Each time you staircase, you’ll pay the current market value for the share percentage you wish to buy.
How much does staircasing cost?
The cost of staircasing can vary depending on several factors, like the amount of shares you’re buying, property type, location, etc. However, the typical costs for staircasing include:
Surveys. You’ll need to get a valuation report before you staircase, this is because you pay the current market value for the additional shares. Find out more about valuation surveys and the cost or get a valuation survey quote today.
Legal fees. You’ll also need to cover your conveyancer fees for dealing with the legal process of staircasing.
Stamp duty. If you’re purchasing property shares over a certain value, you may also have to pay stamp duty, check stamp duty rates.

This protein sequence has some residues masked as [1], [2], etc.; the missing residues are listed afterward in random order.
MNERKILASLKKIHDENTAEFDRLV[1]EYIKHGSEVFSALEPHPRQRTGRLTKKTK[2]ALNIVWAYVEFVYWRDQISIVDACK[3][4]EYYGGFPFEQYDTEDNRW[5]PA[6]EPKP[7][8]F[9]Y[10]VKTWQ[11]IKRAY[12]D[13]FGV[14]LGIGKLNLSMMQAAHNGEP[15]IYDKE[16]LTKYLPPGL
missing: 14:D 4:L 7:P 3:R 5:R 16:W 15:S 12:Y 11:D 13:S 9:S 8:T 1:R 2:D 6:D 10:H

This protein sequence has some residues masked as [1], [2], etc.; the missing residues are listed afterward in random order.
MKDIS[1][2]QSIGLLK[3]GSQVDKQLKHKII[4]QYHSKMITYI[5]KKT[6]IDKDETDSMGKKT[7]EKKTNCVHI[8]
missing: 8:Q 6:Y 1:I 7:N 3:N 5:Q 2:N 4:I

Mortgage fees. Whether you decide to remortgage or use your existing mortgage, you’ll still need to pay fees. These will vary depending on your provider and the amount you’re staircasing by.
Housing Association fees. Your Housing Association might charge administration fees for your staircasing transaction.
Can I get a staircasing mortgage?
If you meet the eligibility criteria, you can get a mortgage specifically for staircasing in a shared ownership property that could enable you to buy more shares in your home. Find out how to get a mortgage.
Are there any restriction to the amount I can staircase?
According to gov.uk, in some places called ‘designated protected areas’, you may only be able to buy a share of up to 80%. However, for most shared ownership homes you can gain complete ownership.